An antique table lamp could be a significant piece--if it falls within a set of criteria for monetary and historical value as established by antique experts and dealers. When you find an interesting old lamp, you can go a long way toward determining its value by applying the same set of criteria the pros do and adding up the lamp’s “scores.”
Plug in the lamp, be sure there's a bulb in it and see if it will turn on. Even a highly collectible lamp, such as a stained-glass piece made by Louis Comfort Tiffany, has significantly less value if it won’t actually illuminate. If the lamp works, that’s a plus.
Unplug the lamp and examine it for signs of hardware repairs. A lamp of lesser value will show tell-tale signs that it’s been repaired over the years: a modern lamp switch, a modern Underwriters Laboratories sticker on the receptacle, a plug with a modern wider polarizing blade, a bright and shiny harp, and so forth. A valuable lamp will be intact with all its original parts. Most of these original parts will be highly oxidized or dulled by time. No plastic will appear on the lamp. Any knobs or buttons will be made of brass, wood or Bakelite.
Gently pinch a fabric lamp shade between your thumb and index finger and feel the material. If it is greasy-feeling, and brittle to the touch, it may be old. If the material feels fresh and soft, maybe not. If the shade is very white, it’s a cinch the shade is newer. If it is almost tea-colored, it could be genuinely antique. Smell the shade: musty-smelling means aged, fresh-smelling means new. One oddly-colored section of stained glass, which matches no other glass in the shade, is a sign the section has been replaced. Any missing, repaired, replaced or cracked glass whatsoever on a stained-glass lamp lowers the value drastically.
Look at the base and column of a ceramic table lamp with a magnifying lens. Look for any hairline cracks or signs that the lamp has been broken and glued back together. Any sign of a repair like this will lower the lamp’s value, no matter how well-done the repair job may be. Look for paint touch-ups; these will drop the value of the piece as well.
Peel back any felt or pressboard that may be covering the base; don’t tear the felt or pressboard, though. Look for markings from the lamp manufacturer, such as a brand on wooden bases, or raised letters on the inside of a cast-metal base. Take a close-up photograph of anything you find. Return the felt or cover to its original position.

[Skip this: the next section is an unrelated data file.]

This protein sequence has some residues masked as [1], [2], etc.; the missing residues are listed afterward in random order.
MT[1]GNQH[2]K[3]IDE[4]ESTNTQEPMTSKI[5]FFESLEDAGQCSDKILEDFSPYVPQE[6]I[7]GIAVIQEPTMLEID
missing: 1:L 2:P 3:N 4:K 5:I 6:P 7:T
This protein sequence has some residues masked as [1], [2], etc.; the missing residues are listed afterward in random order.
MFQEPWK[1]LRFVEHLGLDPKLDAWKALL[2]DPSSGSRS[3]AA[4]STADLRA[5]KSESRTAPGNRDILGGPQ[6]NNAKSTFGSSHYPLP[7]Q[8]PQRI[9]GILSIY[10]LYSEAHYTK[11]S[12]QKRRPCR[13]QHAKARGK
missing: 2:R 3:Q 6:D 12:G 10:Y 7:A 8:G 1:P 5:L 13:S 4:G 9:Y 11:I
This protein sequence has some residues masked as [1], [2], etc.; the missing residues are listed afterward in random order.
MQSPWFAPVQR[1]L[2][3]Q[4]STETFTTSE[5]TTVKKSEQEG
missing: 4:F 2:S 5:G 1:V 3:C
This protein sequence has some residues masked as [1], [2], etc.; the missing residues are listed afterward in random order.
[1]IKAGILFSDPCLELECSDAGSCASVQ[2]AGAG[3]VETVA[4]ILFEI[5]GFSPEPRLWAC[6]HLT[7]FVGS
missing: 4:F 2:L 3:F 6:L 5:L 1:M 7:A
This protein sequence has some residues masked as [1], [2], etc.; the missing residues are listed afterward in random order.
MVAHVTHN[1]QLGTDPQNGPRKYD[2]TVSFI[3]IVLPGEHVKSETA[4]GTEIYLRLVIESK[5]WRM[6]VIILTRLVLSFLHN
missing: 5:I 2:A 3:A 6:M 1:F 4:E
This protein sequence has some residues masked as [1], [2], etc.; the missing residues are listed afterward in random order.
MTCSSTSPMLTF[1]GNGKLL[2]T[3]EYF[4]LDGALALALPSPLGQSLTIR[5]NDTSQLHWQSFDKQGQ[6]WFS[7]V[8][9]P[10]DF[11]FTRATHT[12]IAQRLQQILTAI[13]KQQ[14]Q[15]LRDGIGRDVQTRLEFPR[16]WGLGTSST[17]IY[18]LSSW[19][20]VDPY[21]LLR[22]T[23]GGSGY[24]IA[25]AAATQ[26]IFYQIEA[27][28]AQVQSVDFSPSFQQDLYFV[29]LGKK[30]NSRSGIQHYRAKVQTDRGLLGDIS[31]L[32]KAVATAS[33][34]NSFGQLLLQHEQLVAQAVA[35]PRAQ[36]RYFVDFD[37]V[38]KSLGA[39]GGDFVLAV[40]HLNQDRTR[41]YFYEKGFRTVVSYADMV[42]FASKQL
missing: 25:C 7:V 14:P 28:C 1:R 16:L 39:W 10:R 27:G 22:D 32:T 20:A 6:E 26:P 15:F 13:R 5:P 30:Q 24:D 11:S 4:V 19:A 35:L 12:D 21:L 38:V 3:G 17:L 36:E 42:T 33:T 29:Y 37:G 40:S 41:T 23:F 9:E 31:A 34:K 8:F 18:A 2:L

Go to the Internet and conduct a search on the manufacturer of the lamp and learn about the history of that company and this particular lamp design, if possible. Some table lamp manufacturers, like Tiffany, are more collectible than others.
Follow up by searching online antique forums and antique books and guides for current market valuations for this manufacturer, type and year of lamp. Compare the valuations shown for identical lamps (make, model and year) in these guides---in “Excellent,” “Good,” “Fair” or “Poor” condition--with the condition of your lamp. Adjust your market-value estimate accordingly.
An "antique" is any item 100 years in age or more. A "vintage" item is younger than 100 years in age. A "collectible" item can be either an antique or vintage item--or a very recent item. A table lamp with a proven pedigree of having been owned by a historical figure—local or national—will always boost the value of the lamp. Verbal histories aren’t enough, however. You need photographic proof, along with verbal testimony, that this lamp belonged to the notable person.
Hidden signs of repairs such as glued-up cracks and paint touch-ups are a warning sign: This piece has been “gamed” by some seller at some point in the past. If these repairs weren’t disclosed to you at the time you bought the piece, this unethical seller fooled you. Chances are you overpaid for the piece. If so, take the piece back to the dealer, if possible, and demand a refund. All experienced dealers know their goods in intimate detail; you usually won’t have problems getting a refund.